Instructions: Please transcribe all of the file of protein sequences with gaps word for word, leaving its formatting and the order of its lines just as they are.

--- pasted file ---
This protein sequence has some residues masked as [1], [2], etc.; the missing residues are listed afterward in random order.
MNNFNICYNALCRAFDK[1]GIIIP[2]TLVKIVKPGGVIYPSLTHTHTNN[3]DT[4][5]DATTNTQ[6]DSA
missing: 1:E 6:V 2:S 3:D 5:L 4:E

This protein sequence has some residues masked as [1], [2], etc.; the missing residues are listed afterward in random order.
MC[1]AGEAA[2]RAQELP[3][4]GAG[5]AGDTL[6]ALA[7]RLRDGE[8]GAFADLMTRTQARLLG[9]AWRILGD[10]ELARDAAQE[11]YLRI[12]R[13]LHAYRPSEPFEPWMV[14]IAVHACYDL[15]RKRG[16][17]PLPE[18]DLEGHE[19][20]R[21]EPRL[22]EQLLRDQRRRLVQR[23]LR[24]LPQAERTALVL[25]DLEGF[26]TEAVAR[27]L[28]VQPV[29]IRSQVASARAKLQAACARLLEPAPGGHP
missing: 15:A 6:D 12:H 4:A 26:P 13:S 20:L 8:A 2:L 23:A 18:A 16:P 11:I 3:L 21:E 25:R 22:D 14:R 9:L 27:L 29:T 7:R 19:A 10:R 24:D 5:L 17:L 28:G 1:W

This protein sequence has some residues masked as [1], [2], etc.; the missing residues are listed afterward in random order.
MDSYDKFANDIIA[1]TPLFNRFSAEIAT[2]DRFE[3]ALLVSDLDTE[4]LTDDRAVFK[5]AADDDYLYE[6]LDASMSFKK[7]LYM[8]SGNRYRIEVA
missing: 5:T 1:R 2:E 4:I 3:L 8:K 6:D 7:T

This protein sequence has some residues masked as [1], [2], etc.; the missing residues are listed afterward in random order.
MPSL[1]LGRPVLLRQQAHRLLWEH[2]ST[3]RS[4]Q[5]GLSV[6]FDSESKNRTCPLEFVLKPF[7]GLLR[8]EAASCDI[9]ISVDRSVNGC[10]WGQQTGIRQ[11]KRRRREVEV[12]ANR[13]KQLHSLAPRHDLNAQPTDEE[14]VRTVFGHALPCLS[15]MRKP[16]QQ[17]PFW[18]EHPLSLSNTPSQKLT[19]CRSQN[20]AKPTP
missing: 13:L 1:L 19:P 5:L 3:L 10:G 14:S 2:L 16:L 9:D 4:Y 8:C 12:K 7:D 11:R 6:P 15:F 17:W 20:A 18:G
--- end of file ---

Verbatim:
This protein sequence has some residues masked as [1], [2], etc.; the missing residues are listed afterward in random order.
MNNFNICYNALCRAFDK[1]GIIIP[2]TLVKIVKPGGVIYPSLTHTHTNN[3]DT[4][5]DATTNTQ[6]DSA
missing: 1:E 6:V 2:S 3:D 5:L 4:E

This protein sequence has some residues masked as [1], [2], etc.; the missing residues are listed afterward in random order.
MC[1]AGEAA[2]RAQELP[3][4]GAG[5]AGDTL[6]ALA[7]RLRDGE[8]GAFADLMTRTQARLLG[9]AWRILGD[10]ELARDAAQE[11]YLRI[12]R[13]LHAYRPSEPFEPWMV[14]IAVHACYDL[15]RKRG[16][17]PLPE[18]DLEGHE[19][20]R[21]EPRL[22]EQLLRDQRRRLVQR[23]LR[24]LPQAERTALVL[25]DLEGF[26]TEAVAR[27]L[28]VQPV[29]IRSQVASARAKLQAACARLLEPAPGGHP
missing: 15:A 6:D 12:H 4:A 26:P 13:S 20:L 8:A 2:L 23:A 18:A 16:P 11:I 3:L 21:E 25:R 22:D 14:R 9:L 27:L 29:T 7:R 19:A 10:R 24:D 5:L 17:L 28:G 1:W

This protein sequence has some residues masked as [1], [2], etc.; the missing residues are listed afterward in random order.
MDSYDKFANDIIA[1]TPLFNRFSAEIAT[2]DRFE[3]ALLVSDLDTE[4]LTDDRAVFK[5]AADDDYLYE[6]LDASMSFKK[7]LYM[8]SGNRYRIEVA
missing: 5:T 1:R 2:E 4:I 3:L 8:K 6:D 7:T

This protein sequence has some residues masked as [1], [2], etc.; the missing residues are listed afterward in random order.
MPSL[1]LGRPVLLRQQAHRLLWEH[2]ST[3]RS[4]Q[5]GLSV[6]FDSESKNRTCPLEFVLKPF[7]GLLR[8]EAASCDI[9]ISVDRSVNGC[10]WGQQTGIRQ[11]KRRRREVEV[12]ANR[13]KQLHSLAPRHDLNAQPTDEE[14]VRTVFGHALPCLS[15]MRKP[16]QQ[17]PFW[18]EHPLSLSNTPSQKLT[19]CRSQN[20]AKPTP
missing: 13:L 1:L 19:P 5:L 3:L 10:G 14:S 2:L 16:L 9:D 4:Y 8:C 12:K 7:D 11:R 6:P 15:F 17:W 20:A 18:G